Britney Spears - Glory [Track-By-Track Album Review] | Get Tonk'd | Your pop culture protein fix

Spears' greatest offering since 2007's Blackout... maybe even 2003's In The Zone.

Britney Spears - Glory [Track-By-Track Album Review] | Get Tonk'd | Your pop culture protein fix

Spears' greatest offering since 2007's Blackout... maybe even 2003's In The Zone.

1. Invitation (B. Spears / Julia Michaels / Justin Tranter / Nick Monson)

Produced by Nick Monson | "Let inhibitions come undone"

REVIEW: Glory marks the first Spears album to open with a mid-tempo, and from the first pulsing "ohh" of "Invitation" we already know we are in for something special. Equal parts magical and moody, Spears' airy falsetto begs us to "put your love all over me" and believe me... we are ready. We've been ready since 2007's Blackout. Maybe even since 2003's In The Zone. Here's the thing: I can already hear the Selena Gomez comparisons, and that Spears is no longer setting trends, but chasing them. However, this is Britney (Bitch!) and we haven't heard Britney's stamp on this sound. The voice of an artist with over a decade's head-start on Gomez, gives a heft to the track that her contemporaries could only dream of touching. This isn't a Revival, it's her Invitation.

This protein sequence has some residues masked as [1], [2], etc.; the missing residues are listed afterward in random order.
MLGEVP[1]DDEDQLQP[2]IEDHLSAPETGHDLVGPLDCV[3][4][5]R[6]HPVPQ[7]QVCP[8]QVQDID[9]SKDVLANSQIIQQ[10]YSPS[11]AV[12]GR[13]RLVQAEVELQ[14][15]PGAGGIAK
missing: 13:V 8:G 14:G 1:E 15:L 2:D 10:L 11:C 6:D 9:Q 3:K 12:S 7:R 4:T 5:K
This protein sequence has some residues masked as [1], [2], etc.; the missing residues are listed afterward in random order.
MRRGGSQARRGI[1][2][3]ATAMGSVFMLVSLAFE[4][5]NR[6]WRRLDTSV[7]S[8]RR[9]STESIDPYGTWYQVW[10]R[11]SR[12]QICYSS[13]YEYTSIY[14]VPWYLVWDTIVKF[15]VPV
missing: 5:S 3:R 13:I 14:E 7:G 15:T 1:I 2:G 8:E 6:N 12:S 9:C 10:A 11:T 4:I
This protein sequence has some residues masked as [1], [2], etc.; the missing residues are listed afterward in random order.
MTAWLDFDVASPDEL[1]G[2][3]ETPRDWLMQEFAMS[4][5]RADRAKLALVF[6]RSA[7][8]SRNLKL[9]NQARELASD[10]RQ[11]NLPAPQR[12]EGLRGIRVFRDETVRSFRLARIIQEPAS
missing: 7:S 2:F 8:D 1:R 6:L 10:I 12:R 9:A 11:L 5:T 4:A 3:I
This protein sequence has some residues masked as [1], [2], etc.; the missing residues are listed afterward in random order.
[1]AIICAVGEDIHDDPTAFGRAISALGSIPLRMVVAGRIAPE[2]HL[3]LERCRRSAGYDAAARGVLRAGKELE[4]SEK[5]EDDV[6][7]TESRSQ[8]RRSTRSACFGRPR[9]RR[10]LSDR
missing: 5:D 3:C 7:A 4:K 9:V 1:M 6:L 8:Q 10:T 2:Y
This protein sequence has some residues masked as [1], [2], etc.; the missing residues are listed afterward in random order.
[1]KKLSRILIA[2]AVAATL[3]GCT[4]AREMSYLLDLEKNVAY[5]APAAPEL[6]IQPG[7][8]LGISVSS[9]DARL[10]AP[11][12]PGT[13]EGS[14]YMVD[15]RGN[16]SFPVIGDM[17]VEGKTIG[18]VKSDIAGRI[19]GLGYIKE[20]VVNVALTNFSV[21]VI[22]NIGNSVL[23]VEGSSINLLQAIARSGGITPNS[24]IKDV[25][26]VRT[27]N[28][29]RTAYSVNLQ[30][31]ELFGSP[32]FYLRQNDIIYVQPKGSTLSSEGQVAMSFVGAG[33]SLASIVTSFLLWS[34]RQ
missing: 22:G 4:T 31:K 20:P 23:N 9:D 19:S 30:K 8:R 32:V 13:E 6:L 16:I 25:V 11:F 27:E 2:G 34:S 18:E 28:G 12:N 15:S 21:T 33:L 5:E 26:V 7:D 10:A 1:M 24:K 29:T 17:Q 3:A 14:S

2. Make Me... (Feat. G-Eazy) (Britney Spears, BURNS, Joe Janiak, Gerald Gillum)

Produced by BURNS | "Something sensational"

REVIEW: After Invitation's flawless lead-in, "Make Me..." begins with that familiar sped-up vocal sample you've been hearing everywhere since Justin Bieber's Purpose captured the zeitgeist. Thankfully, it doesn't dominate and Spears treats us to a vibey mid-tempo that builds to a lush chorus of layered vocals and harmonies. G-Eazy's assist is not unwelcome, giving the track commercial appeal, without overpowering the artist. I may have over-listened, but in comparison to the rest of the album, "Make Me...", whilst fab, feels a little safe.

3. Private Show (Britney Spears, Carla Marie Williams, Tramaine Winfrey, Simon Smith)

Produced by YoungFyre | "My encore is immaculate"